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Scotland’s most polluted streets revealed


Figures show air quality is getting worse in many areas.

Scotland’s most polluted streets have been revealed, with the results showing the country’s air quality is continuing to get worse.

Research by Friends of the Earth Scotland found many areas across the country are suffering from higher pollution levels than previous years, with multiple locations identified as breaching legal air quality requirements which should have been met ten years ago.

Illegal levels of nitrogen dioxide (NO2) were recorded at Hope Street in Glasgow, Nicolson Street and St John’s Road in Edinburgh, and Seagate and Lochee Road in Dundee.

Increasing levels of pollution were also found in Inverness, meaning that city has now also breached the legal standards.

There were also significant increases in pollution in Falkirk, Perth, Bearsden, Broughty Ferry, and Byers Road in Glasgow, while Salamander Street in Edinburgh has breached the legal limit for particulate matter.

Gavin Thomson, Friends of the Earth Scotland’s air pollution Campaigner, branded the 2019 figures “shameful” and called for a “transport transformation” to be at the heart of the Scottish Government’s new climate change plan.

He said: “Air pollution is failing to improve across Scotland, which means millions of us are at risk of serious health conditions, like asthma, heart attacks, and strokes. In many areas, pollution problems appear to be getting worse. This is dangerous for our health, and is a failure of government to protect its most vulnerable citizens.

“The UN climate negotiations coming to Glasgow in 2020 should be a wake-up call. Our transport system is unsustainable. It is harming our lungs, and worsening climate change. Transport is the largest source of climate emissions in Scotland, with levels remaining pretty much the same for the last 30 years.”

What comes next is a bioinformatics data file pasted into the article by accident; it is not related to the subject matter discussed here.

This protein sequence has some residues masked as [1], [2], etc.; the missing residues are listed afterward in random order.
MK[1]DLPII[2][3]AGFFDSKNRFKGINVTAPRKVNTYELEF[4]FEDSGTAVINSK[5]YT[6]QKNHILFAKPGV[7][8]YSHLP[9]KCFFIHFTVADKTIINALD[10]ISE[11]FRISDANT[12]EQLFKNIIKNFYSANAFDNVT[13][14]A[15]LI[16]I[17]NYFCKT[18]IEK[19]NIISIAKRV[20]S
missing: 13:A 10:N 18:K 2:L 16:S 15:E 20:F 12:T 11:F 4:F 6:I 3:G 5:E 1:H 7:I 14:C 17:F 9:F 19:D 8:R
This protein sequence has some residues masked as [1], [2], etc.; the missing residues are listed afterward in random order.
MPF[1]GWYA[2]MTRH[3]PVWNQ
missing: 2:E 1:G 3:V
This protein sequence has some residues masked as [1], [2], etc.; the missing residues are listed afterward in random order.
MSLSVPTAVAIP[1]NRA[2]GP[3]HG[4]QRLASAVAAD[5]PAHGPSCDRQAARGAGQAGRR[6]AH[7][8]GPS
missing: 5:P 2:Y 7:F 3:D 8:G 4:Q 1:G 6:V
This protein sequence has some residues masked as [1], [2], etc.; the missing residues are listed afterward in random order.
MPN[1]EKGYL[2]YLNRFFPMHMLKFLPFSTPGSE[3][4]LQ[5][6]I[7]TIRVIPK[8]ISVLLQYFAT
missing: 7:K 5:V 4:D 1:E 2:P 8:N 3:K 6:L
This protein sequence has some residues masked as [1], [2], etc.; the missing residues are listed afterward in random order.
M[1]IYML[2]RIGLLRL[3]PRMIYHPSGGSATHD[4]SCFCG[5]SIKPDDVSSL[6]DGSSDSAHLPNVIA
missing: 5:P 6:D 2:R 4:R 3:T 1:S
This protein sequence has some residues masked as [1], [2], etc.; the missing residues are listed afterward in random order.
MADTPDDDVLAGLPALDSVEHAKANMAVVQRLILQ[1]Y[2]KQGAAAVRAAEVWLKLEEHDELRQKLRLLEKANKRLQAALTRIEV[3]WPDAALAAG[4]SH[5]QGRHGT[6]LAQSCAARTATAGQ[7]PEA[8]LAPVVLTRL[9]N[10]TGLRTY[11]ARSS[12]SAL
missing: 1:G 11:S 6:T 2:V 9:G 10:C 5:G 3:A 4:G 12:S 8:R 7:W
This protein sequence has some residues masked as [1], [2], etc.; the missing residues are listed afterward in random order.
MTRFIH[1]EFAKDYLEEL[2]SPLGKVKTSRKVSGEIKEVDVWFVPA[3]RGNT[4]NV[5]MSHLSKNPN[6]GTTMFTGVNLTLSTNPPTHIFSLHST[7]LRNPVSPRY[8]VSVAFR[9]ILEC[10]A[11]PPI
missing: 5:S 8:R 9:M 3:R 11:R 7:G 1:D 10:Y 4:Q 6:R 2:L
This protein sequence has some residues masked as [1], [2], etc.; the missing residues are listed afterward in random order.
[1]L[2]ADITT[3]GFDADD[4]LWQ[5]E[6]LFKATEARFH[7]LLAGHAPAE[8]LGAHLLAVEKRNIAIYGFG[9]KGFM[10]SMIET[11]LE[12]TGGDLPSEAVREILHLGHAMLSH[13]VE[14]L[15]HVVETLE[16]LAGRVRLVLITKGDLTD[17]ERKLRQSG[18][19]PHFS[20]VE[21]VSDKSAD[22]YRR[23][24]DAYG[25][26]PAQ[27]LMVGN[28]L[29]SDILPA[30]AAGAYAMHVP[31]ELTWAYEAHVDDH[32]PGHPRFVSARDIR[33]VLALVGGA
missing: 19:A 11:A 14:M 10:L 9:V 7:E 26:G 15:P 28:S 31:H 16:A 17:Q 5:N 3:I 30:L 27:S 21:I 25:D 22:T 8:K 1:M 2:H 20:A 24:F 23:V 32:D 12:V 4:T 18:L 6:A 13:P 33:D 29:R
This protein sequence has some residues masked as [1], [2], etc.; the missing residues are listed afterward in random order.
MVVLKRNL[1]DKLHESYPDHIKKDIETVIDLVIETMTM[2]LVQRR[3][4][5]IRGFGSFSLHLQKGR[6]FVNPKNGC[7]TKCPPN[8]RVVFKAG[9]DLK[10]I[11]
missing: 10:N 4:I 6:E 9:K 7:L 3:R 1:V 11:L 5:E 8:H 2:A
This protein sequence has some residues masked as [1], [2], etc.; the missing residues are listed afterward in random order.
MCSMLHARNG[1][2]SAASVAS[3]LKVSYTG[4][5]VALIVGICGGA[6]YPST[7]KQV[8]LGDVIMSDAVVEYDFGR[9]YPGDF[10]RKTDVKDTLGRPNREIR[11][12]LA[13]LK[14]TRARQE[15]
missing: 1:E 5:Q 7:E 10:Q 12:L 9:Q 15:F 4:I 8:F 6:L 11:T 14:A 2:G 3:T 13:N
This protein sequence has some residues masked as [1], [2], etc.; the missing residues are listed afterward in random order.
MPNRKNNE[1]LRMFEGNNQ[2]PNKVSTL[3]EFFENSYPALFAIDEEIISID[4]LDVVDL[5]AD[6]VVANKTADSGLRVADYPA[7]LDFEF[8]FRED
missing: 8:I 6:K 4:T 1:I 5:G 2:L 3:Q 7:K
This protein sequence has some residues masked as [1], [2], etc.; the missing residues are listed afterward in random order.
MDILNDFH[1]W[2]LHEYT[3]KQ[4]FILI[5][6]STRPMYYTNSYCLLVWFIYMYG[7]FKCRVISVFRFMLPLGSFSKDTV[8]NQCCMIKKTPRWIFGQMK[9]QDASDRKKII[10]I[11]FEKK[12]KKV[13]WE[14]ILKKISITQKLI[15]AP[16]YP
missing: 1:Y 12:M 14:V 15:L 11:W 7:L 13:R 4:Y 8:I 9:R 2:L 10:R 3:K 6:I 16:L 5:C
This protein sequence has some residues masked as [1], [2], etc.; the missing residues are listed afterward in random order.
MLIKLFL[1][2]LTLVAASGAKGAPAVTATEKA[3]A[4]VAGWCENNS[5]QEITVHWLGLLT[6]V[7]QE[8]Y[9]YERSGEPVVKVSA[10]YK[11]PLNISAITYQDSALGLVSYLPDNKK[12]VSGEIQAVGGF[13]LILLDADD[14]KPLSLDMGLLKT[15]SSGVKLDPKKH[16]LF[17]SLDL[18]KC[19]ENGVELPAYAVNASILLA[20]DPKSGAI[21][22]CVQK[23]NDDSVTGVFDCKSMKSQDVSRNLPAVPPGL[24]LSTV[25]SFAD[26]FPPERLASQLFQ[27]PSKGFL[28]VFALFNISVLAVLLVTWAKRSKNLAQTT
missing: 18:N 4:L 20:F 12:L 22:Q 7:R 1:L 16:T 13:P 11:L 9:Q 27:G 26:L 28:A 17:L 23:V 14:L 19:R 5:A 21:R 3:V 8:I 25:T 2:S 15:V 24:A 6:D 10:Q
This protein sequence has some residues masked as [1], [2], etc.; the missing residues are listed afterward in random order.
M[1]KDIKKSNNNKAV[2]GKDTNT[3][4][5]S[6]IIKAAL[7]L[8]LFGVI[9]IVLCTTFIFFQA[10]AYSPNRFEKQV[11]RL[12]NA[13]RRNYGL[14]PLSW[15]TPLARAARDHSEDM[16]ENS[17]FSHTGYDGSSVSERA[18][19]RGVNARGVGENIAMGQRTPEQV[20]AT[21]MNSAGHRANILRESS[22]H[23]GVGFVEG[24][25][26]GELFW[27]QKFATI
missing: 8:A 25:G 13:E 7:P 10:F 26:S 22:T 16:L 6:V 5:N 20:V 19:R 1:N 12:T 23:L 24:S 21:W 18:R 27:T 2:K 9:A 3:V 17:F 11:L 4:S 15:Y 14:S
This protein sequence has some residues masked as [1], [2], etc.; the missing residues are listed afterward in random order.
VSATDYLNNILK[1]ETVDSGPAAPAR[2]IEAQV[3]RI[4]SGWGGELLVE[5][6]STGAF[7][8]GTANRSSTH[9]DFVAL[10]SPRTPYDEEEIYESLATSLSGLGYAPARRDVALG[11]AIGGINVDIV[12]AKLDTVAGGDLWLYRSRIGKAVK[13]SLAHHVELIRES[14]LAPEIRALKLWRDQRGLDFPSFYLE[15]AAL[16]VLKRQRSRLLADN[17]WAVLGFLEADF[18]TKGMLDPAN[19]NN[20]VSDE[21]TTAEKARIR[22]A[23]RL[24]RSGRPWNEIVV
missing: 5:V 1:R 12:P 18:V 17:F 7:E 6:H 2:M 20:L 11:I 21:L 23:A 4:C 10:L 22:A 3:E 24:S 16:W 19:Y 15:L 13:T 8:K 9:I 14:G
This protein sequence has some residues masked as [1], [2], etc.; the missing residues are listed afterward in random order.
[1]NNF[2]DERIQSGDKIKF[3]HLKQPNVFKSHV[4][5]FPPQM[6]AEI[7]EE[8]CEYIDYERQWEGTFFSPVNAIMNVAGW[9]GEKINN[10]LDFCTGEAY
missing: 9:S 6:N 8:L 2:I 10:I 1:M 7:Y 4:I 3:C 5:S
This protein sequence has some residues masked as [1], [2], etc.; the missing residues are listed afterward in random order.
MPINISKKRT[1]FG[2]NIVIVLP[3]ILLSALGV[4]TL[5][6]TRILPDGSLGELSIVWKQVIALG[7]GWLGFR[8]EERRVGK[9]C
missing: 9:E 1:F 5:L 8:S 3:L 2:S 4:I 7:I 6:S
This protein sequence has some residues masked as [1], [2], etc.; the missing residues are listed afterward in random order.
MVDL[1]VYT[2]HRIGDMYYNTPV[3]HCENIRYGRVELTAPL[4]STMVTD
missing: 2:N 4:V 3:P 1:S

Mr Thomson said ministers must now commit to halting any new roadbuilding and investing instead in public transport, walking and cycling.

“Travelling on foot or by bike should be the natural choice in our city centres for those who are able,” he said. “We need an affordable, accountable public transport network to take cars off the road. The forthcoming new air quality strategy needs to contain strong actions that will make a rapid difference.

“The four big cities in Scotland will eventually have Low Emission Zones, but other cities and larger towns are lacking momentum. These figures should be a clear signal to all councils and the Scottish Government that measures to reduce polluting traffic and to pedestrianise built up areas shouldn’t be solely reserved for our biggest cities.”

A Scottish government spokesman said: "We are working hard to improve air quality across Scotland and we have seen significant reductions in pollution emissions in recent decades through tighter industrial regulation, improved fuel quality, cleaner vehicles and an increased focus on sustainable transport.”



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